Tag Archives: word count

Staying Motivated with Word Count

24 Aug

by Savannah J. Foley

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I’ve had some good writing weekends. Weekends where I write 10,000 words. And I’ve had some bad ones, where I get maybe 200 words. Every single time I sit down to write, I’m always amazed by how much text it actually takes to make even 100 words. For example, in Times New Roman sized 12, double-spaced, an average page from one of my books has 350 words on it. This paragraph only has 89, and look at all of the ideas I’ve expressed so far.

So even though numbers like 100, 200, or 300 seem low in comparison to what I get on a good weeknight (2,000), that’s actually quite a bit of writing.

And I’m obsessed with word count. Here’s a picture of the spreadsheet I keep open in Google docs when I’m working on my books (the word counts are from the zombie book I have going on the side) (click to see it bigger!):


I got into word counts when I participated in NaNoWriMo last year, and made the foundation of the above chart at that point. (At the time I originally wrote this post, I was the only one I knew of who kept charts like this, but then Susan came up with the awesome idea of us at LTWF sharing our daily goals/achievements with each other. For the past week we’ve updated our word counts in a shared google docs, and it’s been incredibly motivational, as Susan mentioned yesterday, but I still maintain this chart on my own!)

These days, whenever I’m writing and hit a pause (you know the kind. The one where your brain interjects and says, “HEY! Let’s go check email! Or Twitter! Or Facebook! Or Google+!”) I do a word count check and update the word count chart. I know when I’m really hitting my stride because 500 words will go by and I’ve been so engrossed in my story I didn’t even think to stop and check. I’ve gotten really good at estimating how many words I just wrote by the time it took. On average I can do 1,000 an hour (Yes, I also maintain complicated hour-by-hour charts as well. What can I say, I love charts!)

Yes, this behavior is obsessive. But it has also taught me something about writing and motivation:

Writing takes a long time. A long, long, long, long time. From conception to actualization on my last book it took 9 months. In actual writing time it took 3 months. That’s faster than some, slower than others, but still, when you think about it, a really freaking long time.

9 months of staying motivated about a story. 3 months about showing up and making it happen (Or as Susan calls it, BICHOK). 90 nights of going home with the intention of working on this huuuuuuge project, and sometimes not even getting started. This past weekend, I spent 8 solid hours over two different days, and got almost 9k out of it. But that was 8 hours of my weekend dedicated to doing nothing but writing. That’s an entire work day! And I only added about three scenes.

If you let yourself think about how much work and time goes into making a novel, it’s very easy to become demotivated. That’s why I like word counts. It compartmentalizes my goal for the day, and makes it attainable. I don’t think about having to write 70,000 words. Instead, I usually shoot for about 1,500 per night. That’s doable. It takes about two hours, but I’m lucky in that I have that time every evening.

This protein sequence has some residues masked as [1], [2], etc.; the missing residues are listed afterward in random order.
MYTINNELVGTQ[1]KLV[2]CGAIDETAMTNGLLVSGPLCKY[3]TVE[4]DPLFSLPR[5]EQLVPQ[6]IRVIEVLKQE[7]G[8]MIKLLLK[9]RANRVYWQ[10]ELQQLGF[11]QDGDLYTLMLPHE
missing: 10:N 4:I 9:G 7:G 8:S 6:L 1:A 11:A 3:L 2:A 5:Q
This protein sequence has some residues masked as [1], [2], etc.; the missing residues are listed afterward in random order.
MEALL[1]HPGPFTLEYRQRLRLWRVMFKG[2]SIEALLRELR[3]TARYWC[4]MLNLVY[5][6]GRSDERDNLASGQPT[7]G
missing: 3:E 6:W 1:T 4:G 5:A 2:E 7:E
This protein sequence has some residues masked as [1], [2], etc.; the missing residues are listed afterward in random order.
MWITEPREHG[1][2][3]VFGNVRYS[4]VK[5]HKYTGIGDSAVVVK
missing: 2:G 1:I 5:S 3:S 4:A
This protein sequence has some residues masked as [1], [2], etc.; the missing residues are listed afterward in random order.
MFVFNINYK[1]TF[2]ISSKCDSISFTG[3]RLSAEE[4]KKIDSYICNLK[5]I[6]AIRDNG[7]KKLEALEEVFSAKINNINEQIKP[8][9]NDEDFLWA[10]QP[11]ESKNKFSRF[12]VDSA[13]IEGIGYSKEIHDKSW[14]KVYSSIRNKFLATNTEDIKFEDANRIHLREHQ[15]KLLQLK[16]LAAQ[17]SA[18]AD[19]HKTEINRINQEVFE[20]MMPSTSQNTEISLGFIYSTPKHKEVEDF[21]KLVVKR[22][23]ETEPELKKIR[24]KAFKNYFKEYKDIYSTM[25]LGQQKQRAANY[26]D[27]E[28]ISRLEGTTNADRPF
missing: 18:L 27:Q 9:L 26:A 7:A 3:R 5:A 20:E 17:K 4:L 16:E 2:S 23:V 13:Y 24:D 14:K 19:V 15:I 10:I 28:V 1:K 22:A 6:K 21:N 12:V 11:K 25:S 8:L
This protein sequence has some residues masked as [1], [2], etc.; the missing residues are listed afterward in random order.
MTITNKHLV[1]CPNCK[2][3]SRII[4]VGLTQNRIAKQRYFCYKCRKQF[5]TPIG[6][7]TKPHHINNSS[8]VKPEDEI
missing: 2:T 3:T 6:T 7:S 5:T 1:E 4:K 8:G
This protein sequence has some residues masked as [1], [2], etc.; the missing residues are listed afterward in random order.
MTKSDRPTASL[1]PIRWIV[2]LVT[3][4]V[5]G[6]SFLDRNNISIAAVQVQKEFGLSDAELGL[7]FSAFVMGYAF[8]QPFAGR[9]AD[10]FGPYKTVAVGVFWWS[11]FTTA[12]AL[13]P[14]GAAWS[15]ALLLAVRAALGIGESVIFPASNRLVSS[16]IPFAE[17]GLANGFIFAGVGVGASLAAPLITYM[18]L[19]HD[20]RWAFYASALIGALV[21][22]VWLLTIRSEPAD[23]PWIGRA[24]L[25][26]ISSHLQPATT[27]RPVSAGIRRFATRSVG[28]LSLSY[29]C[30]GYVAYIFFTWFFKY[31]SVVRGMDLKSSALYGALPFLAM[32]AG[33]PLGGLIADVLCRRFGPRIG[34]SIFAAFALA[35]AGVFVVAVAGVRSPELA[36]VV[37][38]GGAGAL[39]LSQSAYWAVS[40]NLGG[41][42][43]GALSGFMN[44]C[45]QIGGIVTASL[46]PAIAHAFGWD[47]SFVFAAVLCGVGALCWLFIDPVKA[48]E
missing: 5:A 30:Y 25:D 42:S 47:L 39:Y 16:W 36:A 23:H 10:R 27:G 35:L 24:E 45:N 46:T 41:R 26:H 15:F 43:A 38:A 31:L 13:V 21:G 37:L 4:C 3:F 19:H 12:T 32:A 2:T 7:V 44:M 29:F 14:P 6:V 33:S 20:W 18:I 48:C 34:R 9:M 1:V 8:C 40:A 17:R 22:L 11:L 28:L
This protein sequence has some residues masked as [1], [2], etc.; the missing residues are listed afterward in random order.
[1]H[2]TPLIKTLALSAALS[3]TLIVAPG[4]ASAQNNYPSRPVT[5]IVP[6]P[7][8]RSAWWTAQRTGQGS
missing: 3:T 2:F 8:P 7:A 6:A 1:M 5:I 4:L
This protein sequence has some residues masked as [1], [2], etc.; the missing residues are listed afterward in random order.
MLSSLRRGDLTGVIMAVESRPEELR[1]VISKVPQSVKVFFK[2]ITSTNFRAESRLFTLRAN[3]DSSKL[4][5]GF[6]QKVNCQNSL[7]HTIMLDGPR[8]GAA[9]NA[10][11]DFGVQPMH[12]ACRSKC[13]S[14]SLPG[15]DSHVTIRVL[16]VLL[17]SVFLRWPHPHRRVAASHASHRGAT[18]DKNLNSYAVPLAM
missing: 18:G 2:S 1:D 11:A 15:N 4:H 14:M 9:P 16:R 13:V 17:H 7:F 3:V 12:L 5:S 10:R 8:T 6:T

During the day, I do spare some thought to the eventualities of the novel, but mostly I focus on the upcoming scene. I use all spare time to think about what I’m going to write that night, and then when I get in front of the computer I know exactly what I’m doing.

By the end of the novel, I’ve spent about 90 full days with my characters. Thinking about them, talking to them, exploring their worlds in my mind. They become friends. And that’s something else to look forward to during the process; it’s not a race to the finish, but a stroll with good company and an exciting reward at the end.

In other words, “It’s not the destination, but the journey.” And the satisfaction of every small goal along the way.

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How do you stay motivated when working on a novel?

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Savannah J. Foley is the author of the Nameless (originally known as Woman’s World) series on Fictionpress and is signed with the Bradford Literary Agency. Her website and blog is at www.savannahjfoley.com. She is currently working with her agent to sell a sleeping beauty retelling about a girl who wakes up after a hundred years with no memory of her former life. You can read excerpts from her stories here.

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Writing With a Daily Word Goal

2 Nov

Given that it’s the start of NaNoWriMo, and also that I recently imposed a daily word count goal on myself, I figured now is a good time to start talking about what it feels like to write with a goal in mind:

 (PS: Julie (Juliesh), Susan (stowersd), Sammy (SamanthaNicole), and I (savannahjfoley) are all doing NaNoWriMo this year. Friend us if you like!)

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Back in the beginning of October, my agent approved my outline for Antebellum and I got to work revising. I decided to set a goal for myself as to when I would complete the rewrite: I wanted to be done by December so I could have the whole month to edit and get feedback, then I would send to my agent in January.

Step 1: Establish a Goal